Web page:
Editorial | Is parliamentary privilege absolute?
The Bahamas is exercised by a constitutional row that is not only likely to go all the way to the Privy Council, but, depending on its outcome, could have profound implications for the privileges legislators enjoy in that country's Parliament, as well as the right of citizens to protect their privacy.
That, though, may only be the beginning, should those who instigated the case prevail. They won the first round in the local Supreme Court. Ultimate victory would probably open the door to recourse by people who believe they have been defamed in Parliament. And the impact would probably not be limited to the Bahamas, but spread to jurisdictions with similar Westminster-style constitutions, including Jamaica's.
The issue involves an environmental organisation called Coalition for the Protection of Clifton Bay, but generally referred to as Save the Bays (STB). It generally agreed to be funded by wealthy residents of the Bahamas, but mostly by the private foundation of the billionaire hedge fund manager, whose brother is a leading figure behind Save the Bays.
But, more significantly, the Progressive Liberal Party (PLP) of Prime Minister Perry Christie perceives STB as not being genuinely concerned with the issue it says it stands for, but operates as a sort of political action group, in league with the PLP's opponents.
In mid-March, a PLP MP and Cabinet minister read in the House private emails from STB members, purporting to establish a pattern of behaviour against the government. Earlier, another government MP, Fred Mitchell, gave the legislature information about the STB's financial affairs. The group believed that the information was hacked from its systems, as well as from the computer of its legal adviser, Fred Smith.
Significantly, Justice Indra Charles issued the STB applicant and Mr Smith a temporary injunction, barring disclosure or publication, including in parliament, of private information belonging to the group, setting off a firestorm of criticism from legislators, including a threat to bring Justice Charles before Parliament for possible censure. Last week, Justice Charles, after a full hearing of the case, made the injunction permanent.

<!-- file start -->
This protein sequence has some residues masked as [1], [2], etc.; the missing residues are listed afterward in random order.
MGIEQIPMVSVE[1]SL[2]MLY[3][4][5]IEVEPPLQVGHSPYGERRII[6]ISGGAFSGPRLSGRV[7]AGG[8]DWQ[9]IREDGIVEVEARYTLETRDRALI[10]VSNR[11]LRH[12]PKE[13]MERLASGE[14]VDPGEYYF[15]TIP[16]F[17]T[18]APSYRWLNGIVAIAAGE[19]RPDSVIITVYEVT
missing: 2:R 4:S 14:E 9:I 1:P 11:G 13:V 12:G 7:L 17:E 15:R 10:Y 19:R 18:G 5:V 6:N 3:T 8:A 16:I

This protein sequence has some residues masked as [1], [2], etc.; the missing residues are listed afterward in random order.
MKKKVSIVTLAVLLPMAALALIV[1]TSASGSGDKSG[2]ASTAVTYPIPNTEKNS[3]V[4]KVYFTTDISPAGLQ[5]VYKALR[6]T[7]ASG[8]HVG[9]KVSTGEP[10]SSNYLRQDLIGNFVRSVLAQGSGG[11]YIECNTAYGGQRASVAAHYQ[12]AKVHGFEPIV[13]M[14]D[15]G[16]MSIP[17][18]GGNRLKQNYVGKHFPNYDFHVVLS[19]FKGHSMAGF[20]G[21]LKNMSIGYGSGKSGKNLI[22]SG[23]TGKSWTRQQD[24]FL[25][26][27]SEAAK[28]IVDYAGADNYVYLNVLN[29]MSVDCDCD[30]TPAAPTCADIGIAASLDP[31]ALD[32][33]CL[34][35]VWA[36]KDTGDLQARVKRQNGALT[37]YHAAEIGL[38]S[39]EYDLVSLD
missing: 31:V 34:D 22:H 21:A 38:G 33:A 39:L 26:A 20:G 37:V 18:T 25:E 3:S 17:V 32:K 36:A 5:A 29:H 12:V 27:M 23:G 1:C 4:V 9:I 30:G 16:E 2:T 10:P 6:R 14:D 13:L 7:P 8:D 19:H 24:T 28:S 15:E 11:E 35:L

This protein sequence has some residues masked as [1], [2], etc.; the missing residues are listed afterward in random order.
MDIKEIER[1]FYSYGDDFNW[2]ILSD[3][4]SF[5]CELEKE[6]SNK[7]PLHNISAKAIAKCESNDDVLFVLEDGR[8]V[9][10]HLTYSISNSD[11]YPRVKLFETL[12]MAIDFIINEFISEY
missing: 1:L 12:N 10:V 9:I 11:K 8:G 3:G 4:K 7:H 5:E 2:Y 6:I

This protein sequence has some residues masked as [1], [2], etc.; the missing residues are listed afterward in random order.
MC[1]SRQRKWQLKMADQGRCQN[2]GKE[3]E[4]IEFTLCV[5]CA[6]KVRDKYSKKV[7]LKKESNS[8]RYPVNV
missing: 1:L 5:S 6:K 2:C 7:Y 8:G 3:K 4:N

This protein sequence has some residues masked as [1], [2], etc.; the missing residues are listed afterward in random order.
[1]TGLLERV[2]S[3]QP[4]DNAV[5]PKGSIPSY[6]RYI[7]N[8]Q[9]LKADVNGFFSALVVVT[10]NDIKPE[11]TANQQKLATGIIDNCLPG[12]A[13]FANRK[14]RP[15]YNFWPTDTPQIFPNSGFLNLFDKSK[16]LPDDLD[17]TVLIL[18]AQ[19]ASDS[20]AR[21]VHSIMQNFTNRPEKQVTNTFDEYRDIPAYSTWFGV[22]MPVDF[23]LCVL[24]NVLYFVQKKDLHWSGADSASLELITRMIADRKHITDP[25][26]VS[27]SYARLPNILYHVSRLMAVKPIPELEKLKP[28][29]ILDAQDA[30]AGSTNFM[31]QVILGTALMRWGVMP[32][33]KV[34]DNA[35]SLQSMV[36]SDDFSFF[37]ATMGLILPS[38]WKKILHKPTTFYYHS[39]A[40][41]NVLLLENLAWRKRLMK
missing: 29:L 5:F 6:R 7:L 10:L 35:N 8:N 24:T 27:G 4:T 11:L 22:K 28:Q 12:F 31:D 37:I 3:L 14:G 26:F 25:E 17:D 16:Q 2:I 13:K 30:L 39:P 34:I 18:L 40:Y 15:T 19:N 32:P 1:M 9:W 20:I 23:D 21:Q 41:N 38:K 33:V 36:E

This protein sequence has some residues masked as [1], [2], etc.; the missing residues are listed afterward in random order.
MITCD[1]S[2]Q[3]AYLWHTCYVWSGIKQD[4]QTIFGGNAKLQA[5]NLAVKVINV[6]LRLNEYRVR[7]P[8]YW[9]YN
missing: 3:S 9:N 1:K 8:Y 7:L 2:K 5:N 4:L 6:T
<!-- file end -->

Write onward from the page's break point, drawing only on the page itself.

INFRINGEMENT OF THE CONSTITUTION
Legislators believe that that ruling represents an infringement of the constitution and the efficacy of Parliament to do its work, unfettered by other branches of government, and thereby an erosion of the separation of powers.
The important thing here is that Section 53 of the Bahamian constitution allows Parliament, by law, to "determine the privileges, immunities and powers of the Senate and the House of Assembly and the members thereof".
The Bahamas Parliament Powers and Privileges Act says that parliamentarians enjoy the same immunities and privileges as members of the UK Parliament, but states further: "No civil or criminal proceedings may be instituted against any senator or member for words spoken before, or written in a report to, the Senate or the House, respectively, or a committee, or by reason of any matter or thing so brought by him by petition, bill, motion or otherwise."
The wording in the Bahamian act is similar, not exact, to the construction of Section 48(3) of the Jamaican Constitution, under which parliamentarians have, up to now, enjoyed an umbrella of absolute privilege, such as when, in the 1980s, the then prime minister, Edward Seaga, accused a young foreign service officer, Leonard Burey, who was never charged with a crime, of conspiracy to murder as part of a Cuban-Soviet plot.
However, in the Bahamian case, Justice Charles agreed with the claimants that parliamentary privilege is not absolute and that it is bound to respect the privacy of individuals.